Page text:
In this empirical study, we offer an analysis of technology use among recent graduates. A group of recent graduates from two leading Canadian university-based journalism schools was surveyed to determine what technologies the graduates are using early in their careers and for what tasks, as well as technologies they believe would be useful and that they would use more if they could. Both programs offer undergraduate and master’s degree programs. Graduates from both the undergraduate and graduate programs were invited to participate. We identify two different groups of survey respondents: those who are working in journalism; and those who are working in other communications-related fields. This comparative data provides insight into the state of technological innovation in entry-level journalism positions.
JOURNALISM AND TECHNOLOGY
Some level of technological competence has long been associated with journalism work. Dooley (2007) writes that different technologies have long been “part of a complex mix of conditions affecting the speed with which news is delivered, how and why certain new forms of journalism have developed, and how and why certain extant forms of news have changed and others have disappeared from use” (p. 25).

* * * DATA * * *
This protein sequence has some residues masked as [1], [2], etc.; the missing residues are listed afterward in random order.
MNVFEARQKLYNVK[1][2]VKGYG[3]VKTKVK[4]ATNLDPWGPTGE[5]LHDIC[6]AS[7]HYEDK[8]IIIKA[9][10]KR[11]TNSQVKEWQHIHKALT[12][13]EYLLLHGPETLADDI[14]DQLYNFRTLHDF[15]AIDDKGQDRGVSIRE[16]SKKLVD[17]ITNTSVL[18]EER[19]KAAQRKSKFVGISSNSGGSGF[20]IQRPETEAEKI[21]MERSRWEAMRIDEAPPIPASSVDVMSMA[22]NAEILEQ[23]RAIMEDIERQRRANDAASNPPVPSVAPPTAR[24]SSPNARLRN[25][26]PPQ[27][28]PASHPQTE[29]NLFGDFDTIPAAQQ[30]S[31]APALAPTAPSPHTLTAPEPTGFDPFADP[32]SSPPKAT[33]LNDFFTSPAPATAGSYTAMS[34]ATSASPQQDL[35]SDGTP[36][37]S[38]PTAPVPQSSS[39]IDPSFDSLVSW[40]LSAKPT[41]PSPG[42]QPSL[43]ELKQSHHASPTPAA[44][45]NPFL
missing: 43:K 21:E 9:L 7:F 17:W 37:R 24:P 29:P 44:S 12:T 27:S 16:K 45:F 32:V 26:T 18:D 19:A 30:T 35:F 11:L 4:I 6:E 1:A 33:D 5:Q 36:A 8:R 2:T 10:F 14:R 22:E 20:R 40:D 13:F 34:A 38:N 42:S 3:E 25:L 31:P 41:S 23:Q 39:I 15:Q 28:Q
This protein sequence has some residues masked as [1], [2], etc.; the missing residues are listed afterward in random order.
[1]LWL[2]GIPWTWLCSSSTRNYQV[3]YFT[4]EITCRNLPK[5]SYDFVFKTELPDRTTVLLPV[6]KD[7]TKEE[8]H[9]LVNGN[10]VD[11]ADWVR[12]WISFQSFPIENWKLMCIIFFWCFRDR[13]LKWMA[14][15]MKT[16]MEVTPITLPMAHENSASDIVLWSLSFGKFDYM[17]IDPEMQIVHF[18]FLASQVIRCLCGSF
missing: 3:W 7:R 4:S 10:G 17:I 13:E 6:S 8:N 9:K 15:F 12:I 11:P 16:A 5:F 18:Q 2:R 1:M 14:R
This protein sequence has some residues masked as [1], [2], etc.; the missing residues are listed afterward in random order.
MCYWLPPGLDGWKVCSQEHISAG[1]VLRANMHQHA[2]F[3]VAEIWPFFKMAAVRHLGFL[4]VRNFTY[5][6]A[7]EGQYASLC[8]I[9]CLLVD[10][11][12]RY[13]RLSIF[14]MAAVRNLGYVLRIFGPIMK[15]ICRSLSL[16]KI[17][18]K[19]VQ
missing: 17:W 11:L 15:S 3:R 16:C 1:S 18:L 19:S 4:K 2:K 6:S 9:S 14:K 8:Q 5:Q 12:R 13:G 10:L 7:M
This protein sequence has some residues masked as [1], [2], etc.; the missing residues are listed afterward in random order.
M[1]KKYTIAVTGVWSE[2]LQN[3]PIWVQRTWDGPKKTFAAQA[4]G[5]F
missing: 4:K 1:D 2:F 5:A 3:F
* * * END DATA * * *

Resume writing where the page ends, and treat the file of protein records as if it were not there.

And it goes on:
But Dooley notes that the “technologies most associated with journalism — the printing press, telegraph, camera, radio, television, computer, and Internet — were invented for purposes that had little to do with the news” (p. 61). Furthermore, Dooley says that the lesson from history is that news publishers rarely change the way they do business unless they have no other choice. Ryfe (2012) described U.S. newspaper newsrooms as places where new journalists are quickly socialized into the accepted habits of the profession, which is resistant to change and in which even a young reporter, keen on trying new things “will find himself doing journalism mostly in conventional ways” (p. 24). The traditional forms of journalism typical of the 20th-century newspaper were, according to Ryfe, appropriate for the age of ‘mass media,’ where information was relatively scarce and journalists acted as gatekeepers. But this model may not be a good fit for the modern world. “Dressed up as a professional filter for a mass-mediated ball, journalism finds itself dancing to the tune of an increasingly networked world” (p. 36).
The widespread adoption of the internet and of social media platforms are just two of the more recent examples of the many technological changes to which journalists have had to adapt. But it has come at a cost, as digital platforms hollowed out formerly lucrative advertising revenues. The decline of many news outlets in Canada and the U.S., particularly newspapers, has been well documented (Lindgren, n.d.; Pew, State of the Media reports, 2014-2018).